You’ve finished conducting your market research and now have a veritable ocean of raw data to sift through. You must further categorize the data in order to make sense of why, exactly, this information matters to your specific study (and the greater world around you) in the first place.
Without the proper tools to analyze this kind of raw data, it not only remains of little use to market researchers, but often goes as far as becoming a distracting pitfall that ensnares many studies with otherwise great potential.
This is where statistics and statistical methods come in to save the day and make meaning out of the mess of data at hand.
Breaking Open the “Code” of Raw Data With Statistics
Let’s look at it like this: the raw data is like a long series of hieroglyphics taken from the wall the of some ancient temple you explored while gathering your market research. You are Indiana Jones in need of a way to crack the code and understand the significance of its contents so you can present your findings to the committee back at Marshall College (and earn a bonus to finance that adventure to Tibet you’ve had your sights set on).
As such, statistical methods become your means of deciphering, the technique that allows you to “break the code” in terms of analyzing, categorizing, and most of all understanding the data at hand.
Your raw data quickly goes from cryptic code to poised, presentable, and meaningful data with the implementation of statistical analysis. Let’s take a brief look at how this works.
Prepping for the Expedition: Using Statistics to Optimize your Market Research before Analysis
There are several main statistical methods you can choose to tackle your data (and win the admiration of archaeologists the world around); however, you can also use statistics to help prepare for your market research itself.
In order to yield the most accurate results possible, it is often prudent to perform a calculation to find the optimal sample size of the population of individuals your market research will be targeting. Calculating the sample size by hand can be somewhat of a lengthy process, but fortunately, there are online calculators like this one that make the process a breeze.
The Right Tools for the Dig: Choosing the Best Statistical Method for Your Data
After you have successfully found the optimal sample size for your study, conducted your market research, and gathered your raw data (all while navigating rolling boulders and other perils that only Indiana Jones would be faced with, of course), it’s time to choose the proper statistical method to analyze the data.
There are several to choose from, each with its own specific function and benefits. Here are a few of the most commonly used methods:
- Chi Square Test – A statistical method of testing the correlation between two categorical variables (Ex: How gender [M/F] correlates with hand dominance [R/L]). A Chi Square Test can be a long, fairly complicated process if done manually, but there are special online calculators that expedite and simplify the process for you.
- Multiple Regression – a statistical method that is used to estimate the equation that yields the best fit for explaining how values of the dependent variable are affected by shifts in value of a number of independent variables (Ex: How revenue for rare artifacts is affected by the price of precious metals, historical significance, current trade rates etc).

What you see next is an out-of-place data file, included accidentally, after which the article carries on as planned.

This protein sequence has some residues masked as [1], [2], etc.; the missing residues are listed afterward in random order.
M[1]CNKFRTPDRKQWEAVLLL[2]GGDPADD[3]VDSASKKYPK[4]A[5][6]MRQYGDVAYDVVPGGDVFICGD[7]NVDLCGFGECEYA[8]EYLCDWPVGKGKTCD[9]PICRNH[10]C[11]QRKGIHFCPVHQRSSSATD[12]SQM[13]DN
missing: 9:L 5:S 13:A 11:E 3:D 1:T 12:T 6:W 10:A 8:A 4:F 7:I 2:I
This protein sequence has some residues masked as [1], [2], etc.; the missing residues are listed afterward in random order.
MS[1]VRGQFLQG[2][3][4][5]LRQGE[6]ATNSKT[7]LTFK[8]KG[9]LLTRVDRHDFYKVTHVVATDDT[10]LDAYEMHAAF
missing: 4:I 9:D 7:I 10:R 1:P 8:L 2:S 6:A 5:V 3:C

- Factor Analysis – a statistical method used to determine which relationships are strongest between a larger set of variables that are intercorrelated. When there are multiple correlations between certain variables in your data, Factor Analysis will allow you to determine which are most significant to your study.
- Cluster Analysis – this method helps identify “clusters” in your data that pool segments together with similar traits that are distinctly different from the other segments that have been collected (Ex: Experienced, elderly adventurers who care about the historical significance of your artifacts in one cluster versus younger thrill seekers who care more for the monetary value of your artifacts in the second). Typical analyses are usually segmented into 3-5 clusters, and are used for identifying target audiences for marketing purposes.
- Conjoint Analysis – a statistical method used to uncover consumer preferences in regards to different offers and options available on the market. Furthermore, this method attempts to signify why consumers hold these preferences and what market factors directly affect them. Conjoint takes into equal consideration the inferred utility of an attribute that affects consumer perception and the relative importance of the attribute to the consumer
Turn Your Data into Treasure Befitting Any Museum
Statistical Methods have proven to be an invaluable tool when conducting market research in the modern age. Statistics allows market researchers to wade through pools of raw data, sorting it into meaningful categories while ultimately gaining an understanding of its significance.
Like Indiana Jones and his iconic hat, market researchers are never in action without using the statistical methods as the tools of their trade.